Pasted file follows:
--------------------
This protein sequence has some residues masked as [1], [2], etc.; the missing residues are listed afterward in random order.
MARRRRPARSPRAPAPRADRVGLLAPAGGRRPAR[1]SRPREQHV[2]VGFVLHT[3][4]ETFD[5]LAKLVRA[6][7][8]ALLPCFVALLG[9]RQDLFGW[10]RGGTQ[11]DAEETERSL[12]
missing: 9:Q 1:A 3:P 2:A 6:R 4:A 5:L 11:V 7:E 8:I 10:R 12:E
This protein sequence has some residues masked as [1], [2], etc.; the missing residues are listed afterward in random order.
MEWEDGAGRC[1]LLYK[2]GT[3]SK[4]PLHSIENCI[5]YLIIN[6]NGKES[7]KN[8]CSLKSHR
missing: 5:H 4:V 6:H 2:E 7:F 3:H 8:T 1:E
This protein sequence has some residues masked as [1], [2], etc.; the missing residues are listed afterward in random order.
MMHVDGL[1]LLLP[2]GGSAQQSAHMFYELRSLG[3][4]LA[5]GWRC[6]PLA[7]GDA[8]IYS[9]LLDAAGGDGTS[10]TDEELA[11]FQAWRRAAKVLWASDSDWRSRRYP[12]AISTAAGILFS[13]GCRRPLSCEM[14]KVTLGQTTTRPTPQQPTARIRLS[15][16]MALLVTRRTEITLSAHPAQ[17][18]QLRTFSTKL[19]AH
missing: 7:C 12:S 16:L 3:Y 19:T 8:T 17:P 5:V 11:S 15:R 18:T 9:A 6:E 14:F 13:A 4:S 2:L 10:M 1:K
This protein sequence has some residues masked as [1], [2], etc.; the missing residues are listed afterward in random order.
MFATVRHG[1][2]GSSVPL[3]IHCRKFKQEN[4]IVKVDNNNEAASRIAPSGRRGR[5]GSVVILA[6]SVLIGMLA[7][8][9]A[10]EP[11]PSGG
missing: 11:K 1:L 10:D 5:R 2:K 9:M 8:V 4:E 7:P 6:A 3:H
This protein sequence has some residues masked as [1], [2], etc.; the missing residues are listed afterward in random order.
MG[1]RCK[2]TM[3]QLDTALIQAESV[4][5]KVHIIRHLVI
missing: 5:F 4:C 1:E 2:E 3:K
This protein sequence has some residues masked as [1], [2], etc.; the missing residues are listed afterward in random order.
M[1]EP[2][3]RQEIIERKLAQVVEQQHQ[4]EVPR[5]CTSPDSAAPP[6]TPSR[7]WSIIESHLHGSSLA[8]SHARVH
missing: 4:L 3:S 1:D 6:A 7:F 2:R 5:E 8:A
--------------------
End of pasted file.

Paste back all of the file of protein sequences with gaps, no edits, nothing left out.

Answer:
This protein sequence has some residues masked as [1], [2], etc.; the missing residues are listed afterward in random order.
MARRRRPARSPRAPAPRADRVGLLAPAGGRRPAR[1]SRPREQHV[2]VGFVLHT[3][4]ETFD[5]LAKLVRA[6][7][8]ALLPCFVALLG[9]RQDLFGW[10]RGGTQ[11]DAEETERSL[12]
missing: 9:Q 1:A 3:P 2:A 6:R 4:A 5:L 11:V 7:E 8:I 10:R 12:E
This protein sequence has some residues masked as [1], [2], etc.; the missing residues are listed afterward in random order.
MEWEDGAGRC[1]LLYK[2]GT[3]SK[4]PLHSIENCI[5]YLIIN[6]NGKES[7]KN[8]CSLKSHR
missing: 5:H 4:V 6:H 2:E 7:F 3:H 8:T 1:E
This protein sequence has some residues masked as [1], [2], etc.; the missing residues are listed afterward in random order.
MMHVDGL[1]LLLP[2]GGSAQQSAHMFYELRSLG[3][4]LA[5]GWRC[6]PLA[7]GDA[8]IYS[9]LLDAAGGDGTS[10]TDEELA[11]FQAWRRAAKVLWASDSDWRSRRYP[12]AISTAAGILFS[13]GCRRPLSCEM[14]KVTLGQTTTRPTPQQPTARIRLS[15][16]MALLVTRRTEITLSAHPAQ[17][18]QLRTFSTKL[19]AH
missing: 7:C 12:S 16:L 3:Y 19:T 8:T 17:P 5:V 11:S 15:R 18:T 9:A 6:E 14:F 13:A 4:S 2:L 10:M 1:K
This protein sequence has some residues masked as [1], [2], etc.; the missing residues are listed afterward in random order.
MFATVRHG[1][2]GSSVPL[3]IHCRKFKQEN[4]IVKVDNNNEAASRIAPSGRRGR[5]GSVVILA[6]SVLIGMLA[7][8][9]A[10]EP[11]PSGG
missing: 11:K 1:L 10:D 5:R 2:K 9:M 8:V 4:E 7:P 6:A 3:H
This protein sequence has some residues masked as [1], [2], etc.; the missing residues are listed afterward in random order.
MG[1]RCK[2]TM[3]QLDTALIQAESV[4][5]KVHIIRHLVI
missing: 5:F 4:C 1:E 2:E 3:K
This protein sequence has some residues masked as [1], [2], etc.; the missing residues are listed afterward in random order.
M[1]EP[2][3]RQEIIERKLAQVVEQQHQ[4]EVPR[5]CTSPDSAAPP[6]TPSR[7]WSIIESHLHGSSLA[8]SHARVH
missing: 4:L 3:S 1:D 6:A 7:F 2:R 5:E 8:A